Background: Visual inspection of the cervix with acetic acid (VIA) combined with cryotherapy is one of the management strategies advocated to achieve a reduction in invasive cervical cancer (ICC) mortality in developing countries. Policymakers and researchers need information on costs of VIA and cryotherapy in order to plan for successful scale-up of ICC management programmes, and to estimate the cost-effectiveness of these and alternative prevention strategies. Objectives: To estimate 1) the costs of VIA and cryotherapy at existing VIA/cryotherapy sites in Ghana, and 2) the resource requirements for scaling up to a national screening and management programme. Methods: Resource-use data were collected at four out of six active VIA screening centres in Ghana and unit costs were ascertained in order to estimate the costs per woman of VIA and cryotherapy. Modelling and sensitivity analysis were used to explore the influence of observed differences between screening facilities on estimated costs, and to calculate national scale-up costs. Findings: The number of women screened per provider and treated per facility per year were the most important determinants of costs per woman of VIA and cryotherapy. Estimated national scale-up costs showed high variation depending on screening and management strategy and cost scenario. Conclusion: Policymakers and researchers need to pay attention to the specific determinants of costs and should consider that economies of scale may exist when planning for the scale-up of VIA and cryotherapy in Ghana.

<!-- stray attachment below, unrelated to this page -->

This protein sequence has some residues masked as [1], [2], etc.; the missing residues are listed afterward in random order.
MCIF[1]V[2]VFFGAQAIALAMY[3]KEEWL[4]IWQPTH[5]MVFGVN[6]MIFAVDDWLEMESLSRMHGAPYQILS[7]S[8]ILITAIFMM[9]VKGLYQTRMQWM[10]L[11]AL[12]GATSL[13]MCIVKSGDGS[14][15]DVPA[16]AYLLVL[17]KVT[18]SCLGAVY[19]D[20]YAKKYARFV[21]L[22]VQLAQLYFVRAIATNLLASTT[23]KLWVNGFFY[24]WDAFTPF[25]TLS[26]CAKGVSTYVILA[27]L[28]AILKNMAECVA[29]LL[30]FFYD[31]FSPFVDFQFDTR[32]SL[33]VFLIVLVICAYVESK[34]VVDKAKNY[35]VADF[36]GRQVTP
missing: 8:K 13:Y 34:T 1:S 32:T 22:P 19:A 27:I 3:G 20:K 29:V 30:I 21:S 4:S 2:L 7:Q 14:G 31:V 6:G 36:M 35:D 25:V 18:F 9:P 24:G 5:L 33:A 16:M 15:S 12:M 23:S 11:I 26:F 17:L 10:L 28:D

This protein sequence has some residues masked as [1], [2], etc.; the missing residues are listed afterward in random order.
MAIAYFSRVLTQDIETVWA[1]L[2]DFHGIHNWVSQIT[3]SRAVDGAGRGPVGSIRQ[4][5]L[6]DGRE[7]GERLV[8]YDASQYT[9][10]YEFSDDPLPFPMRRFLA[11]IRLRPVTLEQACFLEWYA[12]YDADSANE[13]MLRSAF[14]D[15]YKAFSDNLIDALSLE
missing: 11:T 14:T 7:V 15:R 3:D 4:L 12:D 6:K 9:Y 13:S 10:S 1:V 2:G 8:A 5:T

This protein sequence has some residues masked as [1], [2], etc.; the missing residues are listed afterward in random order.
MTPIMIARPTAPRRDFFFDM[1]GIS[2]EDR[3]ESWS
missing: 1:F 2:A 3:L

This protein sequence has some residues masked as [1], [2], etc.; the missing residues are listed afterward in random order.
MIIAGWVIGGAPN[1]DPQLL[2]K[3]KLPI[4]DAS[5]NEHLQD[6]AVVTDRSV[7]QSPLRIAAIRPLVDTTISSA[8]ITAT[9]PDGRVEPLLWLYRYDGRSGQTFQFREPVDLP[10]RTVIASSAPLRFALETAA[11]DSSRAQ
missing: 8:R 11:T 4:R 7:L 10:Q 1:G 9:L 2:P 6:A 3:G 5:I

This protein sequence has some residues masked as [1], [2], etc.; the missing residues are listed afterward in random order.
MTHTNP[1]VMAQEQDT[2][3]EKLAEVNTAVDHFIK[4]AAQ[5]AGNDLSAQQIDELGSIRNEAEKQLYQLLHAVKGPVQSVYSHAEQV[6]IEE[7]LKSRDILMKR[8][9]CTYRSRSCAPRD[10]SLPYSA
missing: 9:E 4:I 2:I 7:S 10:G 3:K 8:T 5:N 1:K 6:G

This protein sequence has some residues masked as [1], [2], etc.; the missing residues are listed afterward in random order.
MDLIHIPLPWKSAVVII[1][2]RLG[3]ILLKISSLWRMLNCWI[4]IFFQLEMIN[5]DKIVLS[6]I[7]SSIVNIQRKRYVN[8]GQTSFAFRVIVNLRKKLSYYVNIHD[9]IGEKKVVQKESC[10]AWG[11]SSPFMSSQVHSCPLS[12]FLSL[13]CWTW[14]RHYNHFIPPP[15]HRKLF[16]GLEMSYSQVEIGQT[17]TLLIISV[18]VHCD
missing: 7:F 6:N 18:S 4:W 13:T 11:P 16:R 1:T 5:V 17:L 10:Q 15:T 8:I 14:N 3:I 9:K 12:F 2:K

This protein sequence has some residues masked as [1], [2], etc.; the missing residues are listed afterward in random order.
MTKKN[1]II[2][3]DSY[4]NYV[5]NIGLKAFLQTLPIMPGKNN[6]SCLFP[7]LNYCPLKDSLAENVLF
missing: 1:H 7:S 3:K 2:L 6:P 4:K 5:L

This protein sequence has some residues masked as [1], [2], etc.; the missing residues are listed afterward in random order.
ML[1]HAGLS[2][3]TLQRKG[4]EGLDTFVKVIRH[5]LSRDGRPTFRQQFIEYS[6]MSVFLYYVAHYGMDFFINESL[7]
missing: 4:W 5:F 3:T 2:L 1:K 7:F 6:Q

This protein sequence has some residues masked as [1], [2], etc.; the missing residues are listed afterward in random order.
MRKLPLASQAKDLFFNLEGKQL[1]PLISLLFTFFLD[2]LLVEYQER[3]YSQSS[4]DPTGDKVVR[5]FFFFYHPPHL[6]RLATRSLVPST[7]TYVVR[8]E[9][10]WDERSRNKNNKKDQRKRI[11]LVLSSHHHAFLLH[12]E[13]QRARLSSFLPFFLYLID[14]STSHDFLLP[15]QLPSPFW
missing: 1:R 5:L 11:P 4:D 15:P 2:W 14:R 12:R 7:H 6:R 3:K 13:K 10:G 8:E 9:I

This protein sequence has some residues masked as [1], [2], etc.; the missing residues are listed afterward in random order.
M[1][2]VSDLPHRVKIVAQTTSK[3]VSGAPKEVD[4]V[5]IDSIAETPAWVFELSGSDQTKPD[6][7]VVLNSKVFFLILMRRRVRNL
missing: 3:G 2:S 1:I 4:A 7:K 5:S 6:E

Programme for Research and Capacity Building in Sexual and Reproductive Health and HIV in Developing Countries research briefing no. 2, January 2010. 4 pp.